• hate to wait for feedback or responses
  • adapt quickly to technical changes
  • interested in services/processes that speed up services.

Doctors’ offices and healthcare facilities equipped with an email-to-text system, can quickly reach young people to remind them about appointments, payments, medication refills, upcoming events, and so on.

Some healthcare facilities are even going as far as using texting to ensure that patients feel cared for after they are discharged from the hospital. Childrens Hospital Boston is working on implementing a new system that will text patients the day after discharge to ensure there are no problems.

These modern conveniences can be provided at a relatively low cost and yet have a powerful impact on young people’s perception of their healthcare provider.

Disadvantages of Texting

Texting should not be considered as a complete method of communication. Text messaging is best suited for small bits of information as the number of characters in a message is limited to about 160 characters. Consequently information shared via text might be unclear due to eliminated words or confusion over abbreviations.

Privacy laws are also something to take into consideration when texting. State and federal laws (HIPAA) could easily be violated particularly if phone services are not protected or text messages not encrypted. Also texting patient related information may also pose a risk of unintended disclosure, since there is no way to guarantee who is on the other end of the text message.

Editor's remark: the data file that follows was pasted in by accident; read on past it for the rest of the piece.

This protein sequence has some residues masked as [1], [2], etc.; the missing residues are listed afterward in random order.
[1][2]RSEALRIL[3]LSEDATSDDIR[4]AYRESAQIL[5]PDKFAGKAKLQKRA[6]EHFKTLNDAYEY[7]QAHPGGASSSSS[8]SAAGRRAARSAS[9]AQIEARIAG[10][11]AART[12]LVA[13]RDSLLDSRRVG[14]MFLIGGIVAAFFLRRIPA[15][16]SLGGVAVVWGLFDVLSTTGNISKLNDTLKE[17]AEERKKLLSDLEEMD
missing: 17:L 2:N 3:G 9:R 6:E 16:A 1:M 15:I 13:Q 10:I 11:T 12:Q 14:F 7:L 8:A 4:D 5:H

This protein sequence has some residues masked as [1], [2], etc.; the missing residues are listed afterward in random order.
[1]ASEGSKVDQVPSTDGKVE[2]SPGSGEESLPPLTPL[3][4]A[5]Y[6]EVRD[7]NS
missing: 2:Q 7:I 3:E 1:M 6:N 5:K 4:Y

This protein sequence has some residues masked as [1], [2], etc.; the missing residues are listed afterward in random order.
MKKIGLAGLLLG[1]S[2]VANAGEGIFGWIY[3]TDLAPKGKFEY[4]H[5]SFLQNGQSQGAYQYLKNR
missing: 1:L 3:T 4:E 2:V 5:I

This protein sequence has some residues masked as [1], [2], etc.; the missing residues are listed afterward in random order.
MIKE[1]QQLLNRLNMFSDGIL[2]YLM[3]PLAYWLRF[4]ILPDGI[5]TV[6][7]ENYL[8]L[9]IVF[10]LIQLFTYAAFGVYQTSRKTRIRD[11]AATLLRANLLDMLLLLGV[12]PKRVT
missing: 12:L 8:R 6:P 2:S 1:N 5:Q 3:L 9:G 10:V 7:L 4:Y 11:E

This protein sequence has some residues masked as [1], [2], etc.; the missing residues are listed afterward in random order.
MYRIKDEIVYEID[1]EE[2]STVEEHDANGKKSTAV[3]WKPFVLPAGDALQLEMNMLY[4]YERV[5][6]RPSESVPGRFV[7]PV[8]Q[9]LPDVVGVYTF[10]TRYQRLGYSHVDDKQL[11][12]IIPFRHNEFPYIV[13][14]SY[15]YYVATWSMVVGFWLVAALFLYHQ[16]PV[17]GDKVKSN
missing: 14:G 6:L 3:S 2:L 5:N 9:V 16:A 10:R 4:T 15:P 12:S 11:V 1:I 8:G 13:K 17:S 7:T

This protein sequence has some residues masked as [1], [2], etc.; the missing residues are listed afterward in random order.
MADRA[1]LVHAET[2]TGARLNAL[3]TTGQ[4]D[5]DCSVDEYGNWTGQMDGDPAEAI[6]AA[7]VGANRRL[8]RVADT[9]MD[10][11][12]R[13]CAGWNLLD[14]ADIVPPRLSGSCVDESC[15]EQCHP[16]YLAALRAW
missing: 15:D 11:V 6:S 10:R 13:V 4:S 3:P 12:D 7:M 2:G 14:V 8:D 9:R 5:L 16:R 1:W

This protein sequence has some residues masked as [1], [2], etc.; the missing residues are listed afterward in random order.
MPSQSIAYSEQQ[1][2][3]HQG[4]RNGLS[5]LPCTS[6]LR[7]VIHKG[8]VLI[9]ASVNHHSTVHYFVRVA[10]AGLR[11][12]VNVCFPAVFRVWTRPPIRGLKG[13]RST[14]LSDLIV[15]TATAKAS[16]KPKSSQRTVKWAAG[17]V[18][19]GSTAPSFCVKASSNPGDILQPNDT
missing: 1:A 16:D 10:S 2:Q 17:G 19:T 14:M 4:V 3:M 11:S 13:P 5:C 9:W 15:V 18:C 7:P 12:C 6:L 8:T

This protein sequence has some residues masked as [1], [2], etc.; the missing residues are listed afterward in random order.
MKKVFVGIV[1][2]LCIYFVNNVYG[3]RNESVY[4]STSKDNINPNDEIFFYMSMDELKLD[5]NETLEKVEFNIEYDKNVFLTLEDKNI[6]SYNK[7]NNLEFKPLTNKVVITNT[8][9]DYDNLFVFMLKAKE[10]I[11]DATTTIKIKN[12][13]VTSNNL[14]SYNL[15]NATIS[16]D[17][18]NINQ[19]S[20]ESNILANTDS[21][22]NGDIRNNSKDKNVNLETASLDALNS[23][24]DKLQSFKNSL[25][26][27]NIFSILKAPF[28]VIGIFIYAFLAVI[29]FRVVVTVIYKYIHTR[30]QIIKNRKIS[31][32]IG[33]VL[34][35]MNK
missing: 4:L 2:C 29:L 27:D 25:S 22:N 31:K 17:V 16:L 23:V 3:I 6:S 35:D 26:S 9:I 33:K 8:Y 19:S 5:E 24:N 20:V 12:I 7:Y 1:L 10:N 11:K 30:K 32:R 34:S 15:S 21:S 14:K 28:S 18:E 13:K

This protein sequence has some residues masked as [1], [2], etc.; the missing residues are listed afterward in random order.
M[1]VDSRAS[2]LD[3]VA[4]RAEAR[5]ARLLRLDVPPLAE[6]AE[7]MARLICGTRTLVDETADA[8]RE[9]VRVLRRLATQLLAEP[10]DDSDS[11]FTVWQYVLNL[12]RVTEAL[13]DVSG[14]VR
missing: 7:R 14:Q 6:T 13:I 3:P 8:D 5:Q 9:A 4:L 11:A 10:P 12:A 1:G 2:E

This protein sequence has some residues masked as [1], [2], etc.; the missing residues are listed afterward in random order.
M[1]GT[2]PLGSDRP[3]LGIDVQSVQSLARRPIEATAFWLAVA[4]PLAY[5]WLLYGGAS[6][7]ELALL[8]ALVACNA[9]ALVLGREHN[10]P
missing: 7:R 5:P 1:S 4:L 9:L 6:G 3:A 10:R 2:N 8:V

Key Take Away

Text messaging is a powerful communication tool for the millennial generation and provides conveniences for both physician and patient. However there are specific risks that should be taken into account when exchanging information with patients via text messaging.

Over to you? Is text messaging something that doctors should consider in trying to connect with young people?

Challenges of Marketing Communications Professionals and How to Fix Them (part 2 of 3)

In the previous article, I talked about branding as the number one challenge that Marketing Communications professionals face in the age of technology.

Another common problem is the distrust of new media as a viable communication channel.

Incorporating New Media strategies:

The objectives of new media are to:

  • allow for a huge increase in the volume of communication;
  • facilitate increased speed of communication;
  • allow for interactive communication;
  • eliminate the problem of geographical distance.

Organizations are hesitant to embrace new communication platforms due to distrust of new technology, fear of change, unfamiliarity and a lack of respect for social media. Here are some tips to help eliminate this problem:

  • Understand and accept that times have changed and that there are new ways of doing things;
  • Look to your team for inspiration and ideas to make new strategies work for your brand;
  • Observe your competition and note any new ideas that they are using to enhance their own brand – pay attention;
  • Hire young talent that is passionate and enthusiastic about social media;
  • Experiment with new platforms such as blogging, Youtube, Facebook, Twitter and LinkedIn to interact with prospects beyond your geographical location.

Is your organization struggling to embrace new media? Share some of your experiences and some of the ways you’re working to eliminate this problem. Stay tuned for the #3 challenge!